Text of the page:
Both the Zune and its upgraded sequel the Zune HD ultimately failed to compete with Apple’s already well-established iPod brand. Even without various performance issues plaguing the device -- at the beginning of 2009, thousands of Zunes froze due to software glitches -- the Zune would have had difficulty competing with the iPod. Shortly before its release, Wired Magazine argued that Microsoft’s PlayForSure digital music format would be clumsy due to unnecessary and poorly implemented security measures. There was also a sentiment among reviewers that the Zune could never be as cool as the iPod. With its initial $9 million ad campaign, according to NPD, Microsoft was able to capture only 10.8% of the relevant segment, versus Apple’s intimidating 86.1% market share as of 2006. After dismal results, Microsoft would nearly double its advertising investment, but without success. As a result, Microsoft's Entertainment and Devices division lost $1.3 billion in 2006, and then a further $1.9 billion in 2007. Today, Microsoft has virtually abandoned the Zune MP3 player, as well as the Zune brand.
7. New Coke
> Company: Coca-Cola
> Year released: 1985
> Revenue yr. released: $7.4 billion
For developers at Coca-Cola, reformulating the original Coke recipe may have made sense. In the early 1980s, the company's market share was slipping and enthusiasm for the cola segment in general was also on the decline. Coke’s main competitor, Pepsi, had also successfully changed its formula multiple times to gain market share. In an effort to compete, Coca-Cola made its first recipe change to the original flavor in 99 years. The public backlash was nearly instantaneous. Consumers did not object to the new flavor so much as to the fact that the “classic” version was no longer available. According to the company’s website, protest groups popped up around the country. Seventy seven days later the company brought back the original Coke with the new name, “Coca-Cola Classic.” Despite the fact that the company lost more than $30 million in the new formula’s concentrate, and spent over $4 million on taste testing, the flop may have actually enhanced brand recognition and ultimately paid off in the long run. While soda sales have recently declined in the U.S., Coke led the carbonated beverage segment with a 42% market share as of 2012, according to Beverage Digest.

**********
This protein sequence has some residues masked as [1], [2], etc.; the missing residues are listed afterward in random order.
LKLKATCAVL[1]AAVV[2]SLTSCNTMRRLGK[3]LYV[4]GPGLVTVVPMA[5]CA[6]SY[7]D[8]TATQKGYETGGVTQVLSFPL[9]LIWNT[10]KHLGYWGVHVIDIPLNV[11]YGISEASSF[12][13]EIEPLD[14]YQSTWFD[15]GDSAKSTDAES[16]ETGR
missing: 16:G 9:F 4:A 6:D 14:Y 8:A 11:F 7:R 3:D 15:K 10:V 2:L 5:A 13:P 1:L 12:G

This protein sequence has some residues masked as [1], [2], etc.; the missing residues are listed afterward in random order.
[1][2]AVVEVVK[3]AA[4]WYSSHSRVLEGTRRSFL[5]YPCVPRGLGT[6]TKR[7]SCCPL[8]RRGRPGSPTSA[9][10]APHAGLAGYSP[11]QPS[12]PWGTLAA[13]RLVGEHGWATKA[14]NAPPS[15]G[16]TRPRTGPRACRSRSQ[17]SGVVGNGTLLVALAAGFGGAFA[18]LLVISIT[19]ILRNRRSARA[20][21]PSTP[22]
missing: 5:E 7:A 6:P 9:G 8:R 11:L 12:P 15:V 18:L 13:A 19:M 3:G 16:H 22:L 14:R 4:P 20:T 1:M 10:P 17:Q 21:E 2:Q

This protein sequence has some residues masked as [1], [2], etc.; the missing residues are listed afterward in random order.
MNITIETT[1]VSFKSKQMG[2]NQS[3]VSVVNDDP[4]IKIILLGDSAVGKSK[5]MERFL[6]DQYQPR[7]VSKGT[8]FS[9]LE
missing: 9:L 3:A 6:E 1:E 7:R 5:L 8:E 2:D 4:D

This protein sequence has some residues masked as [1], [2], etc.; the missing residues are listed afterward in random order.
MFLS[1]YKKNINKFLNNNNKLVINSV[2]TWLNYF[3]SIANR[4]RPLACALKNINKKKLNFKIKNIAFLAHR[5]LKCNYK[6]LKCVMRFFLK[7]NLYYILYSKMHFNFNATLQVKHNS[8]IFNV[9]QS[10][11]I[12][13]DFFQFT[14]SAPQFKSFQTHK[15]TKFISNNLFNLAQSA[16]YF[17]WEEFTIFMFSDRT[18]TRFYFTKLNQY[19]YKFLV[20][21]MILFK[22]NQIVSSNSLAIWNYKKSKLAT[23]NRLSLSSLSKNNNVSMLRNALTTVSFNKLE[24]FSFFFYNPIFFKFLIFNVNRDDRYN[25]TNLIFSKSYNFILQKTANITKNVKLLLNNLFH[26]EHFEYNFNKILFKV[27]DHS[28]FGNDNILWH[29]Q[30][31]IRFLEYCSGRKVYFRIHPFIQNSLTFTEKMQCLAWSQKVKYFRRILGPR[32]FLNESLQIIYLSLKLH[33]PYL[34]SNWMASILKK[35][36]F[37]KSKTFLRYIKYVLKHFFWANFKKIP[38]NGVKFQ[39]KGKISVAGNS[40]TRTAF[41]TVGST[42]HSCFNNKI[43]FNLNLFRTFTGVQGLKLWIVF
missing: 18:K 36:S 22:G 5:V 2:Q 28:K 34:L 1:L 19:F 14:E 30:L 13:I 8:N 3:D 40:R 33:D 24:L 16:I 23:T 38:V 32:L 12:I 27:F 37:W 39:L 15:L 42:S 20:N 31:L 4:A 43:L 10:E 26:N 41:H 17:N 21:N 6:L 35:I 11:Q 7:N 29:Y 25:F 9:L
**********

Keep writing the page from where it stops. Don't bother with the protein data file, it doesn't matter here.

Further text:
6. WOW! chips
> Company: PepsiCo
> Year released: 1998
> Revenue yr. released: $11.5 billion
PepsiCo's subsidiary Frito-Lay released WOW! chips in an effort to offer healthier and less fattening junk food. By using olestra, a fat substitute designed by Procter & Gamble, WOW! chips contained significantly less fat and calories. Initially, sales were exceptional, reaching $347 million in 1998 and making WOW! the best-selling potato chip brand that year. But olestra also had an unpleasant effect on the body. Diarrhea, incontinence, and cramping, were among the most common grievances, with some cases requiring hospitalization. PepsiCo dedicated a $35 million advertising budget to counteract negative opinion, but sales still declined dramatically in 1999 and 2000. Frito-Lay finally responded by renaming WOW! chips “light” in 2004. The company also avoided calling attention to its continued use of olestra. The absence of a warning label prompted a number of lawsuits. According to the Center for Science in the Public Interest, olestra’s approval for consumption was one of the FDA’s biggest blunders of all time.
5. Coors Rocky Mountain Sparkling Water
> Company: Adolph Coors Company
> Year released: 1990
> Revenue yr. released: $1.8 billion